In terms of gender equality, we’ve come a long way over the past few decades. Australian homes and workplaces are very different places than they were in previous generations.
But there’s still a long way to go. When it comes to superannuation there isn’t a level playing field for Australian men and women.
Before we look at the gender super gap it’s worth looking at the gender pay gap. In May 2021, women working full-time earned $1,575.50 a week on average while men earned $1,837.00 – a gap of $261.50 or 14.2%
Not only do women tend to be paid less, they’re usually the main caregivers, with a staggering 93.5% of all primary carer leave taken by women. In 2018-19, among parents of children aged five and under, only 64.2% of women were in the labour force, compared with 94.6% of men.
And women can suffer long-term financial effects from starting a family. Women with a child aged two or younger in 2001 experienced an average 77.5% reduction in earnings over the next 15 years, compared with those without children. Men with young children on the other hand faced no significant earnings penalty.
This all adds up to a significant shortfall in retirement savings. The average super balance for a 60-year-old Australian man is $198,482, compared with $165,986 for a woman.
The Federal Government’s Retirement Income Review sums it up: “On average, compared with men, women have lower wages, are more likely to work part-time, take more career breaks, and experience worse financial impacts from divorce. These factors contribute to the gender gap in superannuation balances at retirement.
Different strokes for different folks
Of course, we’re all different and everyone’s situation is Getting your retirement plans back on track unique. There are many households in which the woman earns more and the man takes on the bulk of the domestic responsibilities. And many Australians are happily single or childfree.
But the facts speak for themselves. On average, Australian women tend to earn less, spend more time out of the workforce raising a family and have less retirement savings as a result.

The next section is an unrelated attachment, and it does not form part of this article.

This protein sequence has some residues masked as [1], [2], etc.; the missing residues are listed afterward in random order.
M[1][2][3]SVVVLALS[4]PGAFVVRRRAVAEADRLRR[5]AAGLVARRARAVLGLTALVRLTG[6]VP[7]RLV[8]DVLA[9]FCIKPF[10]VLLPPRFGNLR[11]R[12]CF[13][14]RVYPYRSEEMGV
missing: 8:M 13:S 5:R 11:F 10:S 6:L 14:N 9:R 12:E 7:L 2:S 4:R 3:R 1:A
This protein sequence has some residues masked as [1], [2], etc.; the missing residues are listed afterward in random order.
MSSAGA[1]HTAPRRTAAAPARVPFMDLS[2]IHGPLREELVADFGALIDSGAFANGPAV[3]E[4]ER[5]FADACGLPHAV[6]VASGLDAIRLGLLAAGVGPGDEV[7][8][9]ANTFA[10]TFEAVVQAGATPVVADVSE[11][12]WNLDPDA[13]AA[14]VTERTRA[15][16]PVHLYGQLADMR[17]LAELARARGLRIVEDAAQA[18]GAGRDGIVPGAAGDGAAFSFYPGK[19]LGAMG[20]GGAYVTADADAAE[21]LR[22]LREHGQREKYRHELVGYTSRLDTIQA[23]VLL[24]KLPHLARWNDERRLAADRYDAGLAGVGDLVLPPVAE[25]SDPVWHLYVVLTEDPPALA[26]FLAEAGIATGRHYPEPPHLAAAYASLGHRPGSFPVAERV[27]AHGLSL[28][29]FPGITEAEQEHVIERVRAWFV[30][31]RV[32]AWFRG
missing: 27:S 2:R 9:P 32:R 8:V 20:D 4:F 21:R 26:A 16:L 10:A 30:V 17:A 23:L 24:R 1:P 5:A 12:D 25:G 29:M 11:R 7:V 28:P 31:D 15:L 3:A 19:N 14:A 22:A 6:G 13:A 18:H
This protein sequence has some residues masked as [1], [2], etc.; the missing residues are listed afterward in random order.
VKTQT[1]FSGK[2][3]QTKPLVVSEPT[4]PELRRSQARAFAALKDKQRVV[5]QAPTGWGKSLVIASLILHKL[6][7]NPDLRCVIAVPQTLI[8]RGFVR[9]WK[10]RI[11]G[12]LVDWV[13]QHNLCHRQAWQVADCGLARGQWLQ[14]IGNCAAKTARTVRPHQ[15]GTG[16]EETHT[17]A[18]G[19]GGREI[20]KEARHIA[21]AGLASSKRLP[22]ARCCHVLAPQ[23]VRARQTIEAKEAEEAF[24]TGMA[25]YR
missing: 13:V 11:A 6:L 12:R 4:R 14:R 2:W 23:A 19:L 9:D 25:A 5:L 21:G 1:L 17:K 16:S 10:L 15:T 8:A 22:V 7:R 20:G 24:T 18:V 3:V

So whatever your personal circumstances – single or partnered, kids or no kids – you could be faced with a challenge when it comes to generating enough income to enjoy a comfortable retirement, particularly if you dipped into your savings to get you through COVID as part of the Federal Government’s early release of super scheme in 2020.
Getting your retirement plans back on track
But all is not lost… here are five ways women – and men – can start to rebuild their super balance.
- Search for lost super. You may have a few old super accounts from previous jobs. Now’s the time to find them – and even look at bringing them together into one account if that’s right for you.
- Personal contributions. Lockdown has been tough on everyone. And if you’re suffering the financial impact of continuing restrictions, super is probably the last thing on your mind. But if like many of us you’ve given in to the occasional bit of indulgence to help you through – with spending on home improvements, online gambling and food delivery soaring during the pandemic – then there might be ways to save a bit extra. If you’re able to curb your spending a little, even a small contribution to super could make all the difference.
- Salary sacrifice. It might not sound too appealing but in the case of super, sacrificing can help you get ahead. Most Aussies will pay less tax on these super contributions than on their income, as well as enjoying the benefits of super’s tax-friendly environment on earnings and eventual withdrawals.
- Spouse contributions. If your partner earns more, they could make a contribution to your super fund and claim a tax offset of up to $540, if eligible.
- Low income super tax offset. If you earn $37,000 or less a year – like many women who work part time while looking after their children – and your employer makes super contributions on your behalf, the government may refund the tax paid on these contributions back into your super account, up to $500 per year.